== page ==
Women Gaining Clout Steadily, But Slowly

Discussion
Aug 17, 2005
George Anderson

By George Anderson

The C200 Business Leadership Index, a report that provides a year-to-year benchmark of the progress women are making in influencing U.S. business, calls this year’s numbers “sobering” because, while females are gaining more clout, the earliest they will achieve parity is expected to be 2018.

The group that produces the report, The Committee of 200 otherwise known as C200, gauges progress based on an evaluation scale of 1 – 10 in areas including: “business ownership; board seats at Fortune 500 companies; corporate officer positions at Fortune 500 companies; company size of women-run businesses; venture capital funding; line-to-staff ratios; gender wage gap; MBA enrollment at top business schools; keynote speaking platforms; and charity fundraising chairs.”

Between 2004 and this year, women scored 5.06 on the parity scale. This current score marked a nine percent increase from the previous year, which also increased nine percent from the year preceding it.

The good news, according to C200, is that the number of women-owned businesses continues to grow. The average size of women-run businesses was up seven percent between 2004 and 2005.

On the negative side, women-owned businesses are finding it harder to obtain venture capital. C200’s Index shows a 25 percent drop in this area over the 2004 and 2005.

Moderator’s Comment: From your vantage point, what is the most exciting and troubling aspects of the progress women
are making in retailing and related businesses?

George Anderson – Moderator

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10 Comments on "Women Gaining Clout Steadily, But Slowly"


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David Livingston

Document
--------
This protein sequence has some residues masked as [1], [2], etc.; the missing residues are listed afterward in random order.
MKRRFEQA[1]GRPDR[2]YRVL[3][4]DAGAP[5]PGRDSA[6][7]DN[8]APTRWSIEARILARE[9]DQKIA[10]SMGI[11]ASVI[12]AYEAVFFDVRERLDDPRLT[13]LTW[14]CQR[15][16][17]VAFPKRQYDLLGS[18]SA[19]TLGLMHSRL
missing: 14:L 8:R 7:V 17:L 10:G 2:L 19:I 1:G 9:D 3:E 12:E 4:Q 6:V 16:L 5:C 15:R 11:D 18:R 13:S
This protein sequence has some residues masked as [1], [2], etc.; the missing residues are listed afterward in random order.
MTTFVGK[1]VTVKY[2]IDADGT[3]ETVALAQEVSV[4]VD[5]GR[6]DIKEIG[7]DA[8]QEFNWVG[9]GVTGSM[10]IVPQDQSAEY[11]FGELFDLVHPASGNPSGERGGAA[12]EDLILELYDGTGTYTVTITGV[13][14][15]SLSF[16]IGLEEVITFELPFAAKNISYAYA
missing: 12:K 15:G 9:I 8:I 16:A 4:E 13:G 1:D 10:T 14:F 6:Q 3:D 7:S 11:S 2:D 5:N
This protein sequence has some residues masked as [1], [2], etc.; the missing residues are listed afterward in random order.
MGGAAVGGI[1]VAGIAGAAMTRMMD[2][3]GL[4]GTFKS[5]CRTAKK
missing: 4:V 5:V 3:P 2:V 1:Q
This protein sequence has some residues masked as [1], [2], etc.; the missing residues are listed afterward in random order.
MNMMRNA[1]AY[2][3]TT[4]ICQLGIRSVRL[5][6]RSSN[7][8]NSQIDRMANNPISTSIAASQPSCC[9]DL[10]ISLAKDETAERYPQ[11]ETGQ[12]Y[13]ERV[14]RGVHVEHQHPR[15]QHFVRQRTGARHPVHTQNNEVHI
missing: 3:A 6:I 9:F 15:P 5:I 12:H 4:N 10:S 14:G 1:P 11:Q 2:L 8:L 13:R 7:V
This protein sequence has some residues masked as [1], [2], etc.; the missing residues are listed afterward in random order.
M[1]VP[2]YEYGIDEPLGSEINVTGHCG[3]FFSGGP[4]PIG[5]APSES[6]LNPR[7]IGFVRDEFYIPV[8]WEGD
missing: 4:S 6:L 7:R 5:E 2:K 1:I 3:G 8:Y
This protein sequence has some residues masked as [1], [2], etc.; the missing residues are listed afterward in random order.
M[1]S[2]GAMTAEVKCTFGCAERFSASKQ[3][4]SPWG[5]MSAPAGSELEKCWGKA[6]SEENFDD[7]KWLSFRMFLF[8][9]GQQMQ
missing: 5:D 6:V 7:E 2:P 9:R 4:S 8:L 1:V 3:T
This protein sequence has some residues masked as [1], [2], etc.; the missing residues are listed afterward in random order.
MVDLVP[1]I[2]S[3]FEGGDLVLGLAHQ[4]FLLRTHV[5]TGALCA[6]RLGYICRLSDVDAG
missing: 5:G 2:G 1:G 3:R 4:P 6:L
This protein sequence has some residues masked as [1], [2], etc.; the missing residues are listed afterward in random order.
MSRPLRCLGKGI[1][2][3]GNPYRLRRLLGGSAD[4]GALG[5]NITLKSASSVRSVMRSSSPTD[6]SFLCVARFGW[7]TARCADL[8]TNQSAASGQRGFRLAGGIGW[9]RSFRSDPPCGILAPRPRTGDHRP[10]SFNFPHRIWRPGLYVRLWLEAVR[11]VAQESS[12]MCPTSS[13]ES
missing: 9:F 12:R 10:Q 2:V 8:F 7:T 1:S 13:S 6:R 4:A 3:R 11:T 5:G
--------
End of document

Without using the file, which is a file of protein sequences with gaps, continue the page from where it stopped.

Guest
15 years 6 months ago

I think the answer lies in how we are programmed. Imagine if we were to interview 1,000 8th grade boys and ask them if they had a choice: would they rather be a wealthy successful business person or good looking when they grow up? What would they choose? Then ask the girls the same question.

Would you rather be known as the nicest boy in school, or the best athlete?

For the girls, would you rather be known as being the smartest girl in your class or the prettiest?

How our children answer these questions will determine future parity in the boardroom.

Mark Burr
Guest
15 years 6 months ago
What are the most exciting aspects? The fact that women have more choices today than ever. What are the most troubling aspects? The fact that women have more choices. Just for clarification, the latter doesn’t worry me whatsoever. I have tried and failed many times before at making this point in similar discussions. The wonderful thing for women is that they have so many more options than men in so many ways. The problem with that is that it dilutes the perception about women. Men, on the other hand, are more limited (whether we like it or not). There are fewer choices and alternatives. It’s less of a sexist thing as it is reality. And again, it’s not a sexist thing at all. For example, just review Karen’s comments and then relate them back to what I am attempting to convey. The options are greater and the choices are greater. That’s why the alternative options when taken have been so successful. I think I’d better stop here before I become even more misunderstood.